‘The Trouble with Nigeria’

In my later years at King’s College I developed a fascination for Ikoyi and Lagos Island and I spent a few of my holidays at the home of my uncle Dr. Adigun on Saka Jojo Street, Victoria Island. From there I could link up with ’Bayo Oyesanya and other school mates. It was here that we heard about a senior ranking officer in the Army, Ibrahim Badamasi Babangida. We had heard of the myth built around his foiling of the Dimka coup, his identification with the left and his radical tendencies. However, this never seemed to marry with the array of cars that littered his compound at the time. He seemed to be very wealthy and I could not square this up with the image I cultivated of a clean living army officer.

Once while at Ikoyi, visiting a Falomo barbing saloon with my friend and schoolmate Ogenof, Babangida, a newly promoted Major General walked in and began exchanging greetings in Yoruba with all those in sight. He was very much at ease, accessible and confounded me with his easy style. As suddenly as he emerged he disappeared into the shadows as we sought him out. This intensified my love affair with his image. It was this man that became the Army Chief after the military truncated the civilian administration of President Sheu Shagari. I secretly harboured the desire that Babangida now a Major General would one day take over the reins of power. My wish was granted when in August 1985 who overthrew his colleague Muhammadu Buhari and became the ‘President’, the title a potent to his ambitions to transform into a civilian ruler. Later on when he was Nigerian President during my Law School year I caught a glimpse of him as he casually drove around Lady Oyinkan Abayomi Road in a Santana Volkswagen car.

I now believe that Nigeria made an error of monumental proportions by allowing the man called ‘IBB’ to take over the reins of power. I believe the beginning of his administration began the irretrievable spiral downwards. A regime that was meant to be corrective became destructive of all of the basic Nigerian values. Corruption became a byword and a fundamental objective of state policy. The blur became public funds and personal funds assumed a new dimension.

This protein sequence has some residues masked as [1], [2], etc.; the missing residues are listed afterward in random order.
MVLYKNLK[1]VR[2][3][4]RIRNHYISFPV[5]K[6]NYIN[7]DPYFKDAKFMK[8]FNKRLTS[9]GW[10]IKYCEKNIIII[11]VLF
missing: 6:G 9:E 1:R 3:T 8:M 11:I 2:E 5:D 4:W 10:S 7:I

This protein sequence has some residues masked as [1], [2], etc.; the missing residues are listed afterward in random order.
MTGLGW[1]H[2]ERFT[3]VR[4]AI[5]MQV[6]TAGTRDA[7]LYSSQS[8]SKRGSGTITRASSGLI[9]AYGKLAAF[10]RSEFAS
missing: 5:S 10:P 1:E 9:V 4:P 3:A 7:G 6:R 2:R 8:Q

According to ’Tolu Ogunlesi by 1985, Nigeria’s foreign debt had ballooned to $18 billion, up from $3.4 billion in 1980 (it would rise beyond $30 billion by the end of the 80s), and external reserves had dwindled to less than $2 billion . Oil prices had been in free fall for three years running, and in January 1986 they finally fell to less than $20 per barrel, a record low since the start of the decade. It is suggested that to his credit Babangida made all the right noises about revamping the economy. In his Independence Day 1985 speech, barely two months old in office, he declared a state of economic emergency for the next 15 months. That speech went on to lay down a comprehensive plan for economic reconstruction. The plan included a moratorium on new foreign debt, promotion of agriculture and industrial development, restriction of importation to essential commodities, financial sector reform and privatisation.
IBB appeared to be a master of the populist move and led an activist government, dancing from left to right and never sitting still – ambitious government programs targeted at tackling poverty, and empowering rural dwellers. His government churned out program after program, in a bid to actualize his promises to run an inclusive, people-facing government. In 1986, Babangida launched the Mass Mobilization for Self Reliance, Social Justice, and Economic Recovery (MAMSER).

In 1987, the Directorate of Food and Rural Infrastructure (DFFRI) was launched to promote agriculture and transform Nigeria’s rural landscape by providing modern infrastructure. Other Babangida creations include the National Directorate of Employment (NDE), National Economic Reconstruction Fund (NERFUND), Peoples Bank of Nigeria (PBN), National Board for Community Banks (NBCB), Nigerian Deposit Insurance Corporation (NDIC), Nigeria Export-Import Bank (NEXIM), National Planning Commission (NPC), and the Urban Development Bank.